New public restroom aims to revitalize GR Heartside community COURTESY PHOTO

New public restroom aims to revitalize GR Heartside community

BY Wednesday, May 27, 2020 10:44am

GRAND RAPIDS — A downtown public restroom set to break ground this week in the Grand Rapids Heartside district is meant to benefit all community members, but will also help address longstanding concerns from neighboring businesses. 

Construction is planned to start on the restroom this week, with the installation set for July 14, and opening date for public use starting July 24. The single occupancy restroom, referred to as a Portland Loo, will be located at the southeast corner of Weston Street SW and South Division Avenue.

The Portland Loo project has long been a conversation at the Heartside Business Association to revitalize Division, said Cindy Schneider, who owns nearby San Chez Bistro and sits on the association’s board.

“After 11 p.m. our parking lot turns into a toilet,” Schneider said. “We see more defecating and urination in our alley than anyone ever wants to see. We hope this will minimize that.”

Schneider said they installed door handles with codes to the San Chez Bistro atrium bathrooms because they would find people passed out, using the bathroom to shower, and it got “a little out of hand,” she said.

“It’s just part of being in Heartside, we know where our business is, we’ve been there for 28 years,” Schneider said. “But it’s getting better every day and we’re excited about the Portland Loo project.”

Housing advocates say the project will serve as a pilot that may spur additional public restrooms downtown in the future. 

“This is about dignity — just because you’re housing insecure or homeless doesn’t mean you should have less dignity in where you use the bathroom,” said Adrienne Goodstal, vice president of community engagement and advocacy at Mel Trotter Ministries.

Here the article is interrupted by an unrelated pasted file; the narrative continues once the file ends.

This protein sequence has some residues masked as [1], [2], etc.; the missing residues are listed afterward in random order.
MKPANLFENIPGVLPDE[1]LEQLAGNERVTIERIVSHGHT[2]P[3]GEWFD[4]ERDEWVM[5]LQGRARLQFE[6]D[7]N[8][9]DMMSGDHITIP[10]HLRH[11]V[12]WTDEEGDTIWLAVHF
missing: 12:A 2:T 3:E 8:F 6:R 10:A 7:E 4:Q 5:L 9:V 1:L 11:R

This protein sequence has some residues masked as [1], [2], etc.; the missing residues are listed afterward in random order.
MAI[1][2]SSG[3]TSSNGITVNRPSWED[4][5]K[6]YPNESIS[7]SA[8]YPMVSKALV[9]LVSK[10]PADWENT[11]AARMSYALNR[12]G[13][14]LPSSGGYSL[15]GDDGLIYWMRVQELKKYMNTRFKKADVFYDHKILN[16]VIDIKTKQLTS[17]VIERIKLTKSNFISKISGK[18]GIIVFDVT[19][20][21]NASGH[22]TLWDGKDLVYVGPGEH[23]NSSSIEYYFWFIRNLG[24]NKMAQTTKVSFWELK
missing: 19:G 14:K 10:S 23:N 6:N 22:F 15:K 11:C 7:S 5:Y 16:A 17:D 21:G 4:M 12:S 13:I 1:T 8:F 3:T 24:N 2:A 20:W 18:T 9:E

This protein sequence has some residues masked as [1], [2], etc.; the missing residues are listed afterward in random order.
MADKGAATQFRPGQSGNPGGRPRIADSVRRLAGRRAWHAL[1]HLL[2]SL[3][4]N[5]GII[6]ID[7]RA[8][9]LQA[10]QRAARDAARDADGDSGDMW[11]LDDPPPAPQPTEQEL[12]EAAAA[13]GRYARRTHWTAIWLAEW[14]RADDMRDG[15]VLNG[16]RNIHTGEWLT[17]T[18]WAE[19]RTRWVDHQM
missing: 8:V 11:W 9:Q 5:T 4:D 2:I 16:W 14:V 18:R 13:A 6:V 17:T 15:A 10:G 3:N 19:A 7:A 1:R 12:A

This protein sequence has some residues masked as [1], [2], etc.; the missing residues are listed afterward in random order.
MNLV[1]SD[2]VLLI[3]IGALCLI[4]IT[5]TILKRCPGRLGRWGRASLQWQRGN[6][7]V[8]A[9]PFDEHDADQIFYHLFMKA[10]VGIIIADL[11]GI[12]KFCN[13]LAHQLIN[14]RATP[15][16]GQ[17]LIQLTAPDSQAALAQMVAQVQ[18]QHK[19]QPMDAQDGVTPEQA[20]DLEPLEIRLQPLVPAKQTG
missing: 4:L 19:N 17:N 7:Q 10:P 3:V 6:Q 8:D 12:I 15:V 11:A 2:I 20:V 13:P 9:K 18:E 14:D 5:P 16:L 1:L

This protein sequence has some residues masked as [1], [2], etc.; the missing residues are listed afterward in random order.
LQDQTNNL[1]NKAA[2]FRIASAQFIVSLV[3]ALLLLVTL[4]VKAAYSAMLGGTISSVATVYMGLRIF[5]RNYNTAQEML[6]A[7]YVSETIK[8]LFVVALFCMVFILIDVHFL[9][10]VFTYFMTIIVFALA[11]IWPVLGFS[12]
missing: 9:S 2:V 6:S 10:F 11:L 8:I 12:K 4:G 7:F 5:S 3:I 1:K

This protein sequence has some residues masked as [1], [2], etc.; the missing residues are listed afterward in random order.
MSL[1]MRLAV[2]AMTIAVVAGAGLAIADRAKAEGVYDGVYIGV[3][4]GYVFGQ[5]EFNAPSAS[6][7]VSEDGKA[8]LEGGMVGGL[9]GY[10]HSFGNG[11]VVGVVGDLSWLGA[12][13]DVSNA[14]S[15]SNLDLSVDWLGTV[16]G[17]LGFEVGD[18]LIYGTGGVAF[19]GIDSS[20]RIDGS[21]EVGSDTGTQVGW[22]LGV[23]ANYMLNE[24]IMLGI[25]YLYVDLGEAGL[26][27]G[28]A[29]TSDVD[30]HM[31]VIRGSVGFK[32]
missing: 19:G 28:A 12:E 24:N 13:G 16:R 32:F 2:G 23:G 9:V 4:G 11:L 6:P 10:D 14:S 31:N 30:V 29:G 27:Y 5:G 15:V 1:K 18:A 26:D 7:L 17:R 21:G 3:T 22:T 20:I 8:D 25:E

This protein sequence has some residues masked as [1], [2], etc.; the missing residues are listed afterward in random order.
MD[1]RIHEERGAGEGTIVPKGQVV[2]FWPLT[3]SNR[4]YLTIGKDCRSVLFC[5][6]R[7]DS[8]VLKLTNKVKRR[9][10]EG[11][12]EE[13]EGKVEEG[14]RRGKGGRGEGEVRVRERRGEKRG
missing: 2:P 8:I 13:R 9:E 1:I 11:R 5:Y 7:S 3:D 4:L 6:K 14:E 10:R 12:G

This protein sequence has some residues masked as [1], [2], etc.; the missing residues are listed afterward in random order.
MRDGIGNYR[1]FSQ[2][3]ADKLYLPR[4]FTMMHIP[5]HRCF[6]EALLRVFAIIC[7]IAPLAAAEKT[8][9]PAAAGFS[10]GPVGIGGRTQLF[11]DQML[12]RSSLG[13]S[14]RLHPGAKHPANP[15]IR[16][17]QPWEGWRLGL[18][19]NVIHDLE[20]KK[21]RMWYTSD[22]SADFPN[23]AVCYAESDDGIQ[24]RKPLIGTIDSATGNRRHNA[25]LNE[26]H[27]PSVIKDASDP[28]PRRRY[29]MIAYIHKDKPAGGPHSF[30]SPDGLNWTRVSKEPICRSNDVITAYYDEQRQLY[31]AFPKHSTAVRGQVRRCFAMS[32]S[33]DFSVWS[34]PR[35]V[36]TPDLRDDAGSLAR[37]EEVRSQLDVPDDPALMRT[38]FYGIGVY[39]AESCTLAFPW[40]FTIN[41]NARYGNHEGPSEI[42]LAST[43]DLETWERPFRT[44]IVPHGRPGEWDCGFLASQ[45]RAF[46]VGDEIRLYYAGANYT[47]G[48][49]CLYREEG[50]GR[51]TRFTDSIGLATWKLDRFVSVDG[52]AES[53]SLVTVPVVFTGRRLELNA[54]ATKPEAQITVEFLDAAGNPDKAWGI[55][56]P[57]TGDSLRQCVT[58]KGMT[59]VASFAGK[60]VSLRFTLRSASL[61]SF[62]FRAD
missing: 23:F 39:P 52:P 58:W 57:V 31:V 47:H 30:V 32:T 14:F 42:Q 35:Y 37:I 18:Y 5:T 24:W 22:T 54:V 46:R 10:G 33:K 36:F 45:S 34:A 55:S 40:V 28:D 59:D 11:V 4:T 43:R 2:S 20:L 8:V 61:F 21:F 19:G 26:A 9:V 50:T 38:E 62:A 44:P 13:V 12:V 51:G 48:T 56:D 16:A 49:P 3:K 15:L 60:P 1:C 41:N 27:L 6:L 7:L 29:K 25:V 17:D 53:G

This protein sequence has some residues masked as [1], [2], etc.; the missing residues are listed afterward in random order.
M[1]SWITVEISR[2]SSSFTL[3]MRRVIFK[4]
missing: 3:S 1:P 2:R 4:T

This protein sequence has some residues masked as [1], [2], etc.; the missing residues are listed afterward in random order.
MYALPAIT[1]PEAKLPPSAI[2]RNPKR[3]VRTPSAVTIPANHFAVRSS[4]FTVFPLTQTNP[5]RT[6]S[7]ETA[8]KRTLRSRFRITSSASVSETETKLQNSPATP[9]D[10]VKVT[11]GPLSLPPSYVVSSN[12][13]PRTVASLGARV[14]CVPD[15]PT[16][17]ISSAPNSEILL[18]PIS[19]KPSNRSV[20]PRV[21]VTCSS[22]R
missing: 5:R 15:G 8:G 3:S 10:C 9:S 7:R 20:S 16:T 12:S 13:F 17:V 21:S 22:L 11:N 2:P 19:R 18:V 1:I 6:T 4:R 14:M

The new public restroom will also help ensure agencies like Mel Trotter can be better partners to neighboring businesses, Goodstal said. 

“Making sure there is a bathroom for people to use is going to eliminate homeless individuals from using an alley or a park,” Goodstal said.

Melvin Eledge, operations manager for Downtown Grand Rapids Inc., said the public restroom is intended to be used by everyone, not just those in the homeless community. The current stock of public restrooms is managed by the Grand Rapids Parks Department. 

“The more public infrastructure and public facilities you have, the better you make people’s experiences in those spaces,” Eledge said. “These are key and critical amenities that really create that vibrant, downtown urban space.”

The Portland Loo project is on target to stay within the $121,270 budget the Grand Rapids Downtown Development Authority approved last year to purchase and install the public restroom, Eledge said. The annual maintenance is estimated from $15,000-$25,000.

Eledge said data was gathered from the Grand Rapids Police Department, Mobile GR and downtown ambassadors to assess the project. The Heartside Restroom Working Group was formed, and a couple community open houses were held on the subject, garnering mostly positive feedback on the project.

“One of the reasons we went with the Portland Loo is because it’s designed with safety in mind,” Eledge said. “It’s a single stall, you can bring your kids, or your bike can all fit inside, but it’s meant to be a single occupancy unit. There is one toilet and the door locks from the inside.”

Eledge said officials are planning to open the public restroom as scheduled despite many public amenities being shut down due to the COVID-19 pandemic.

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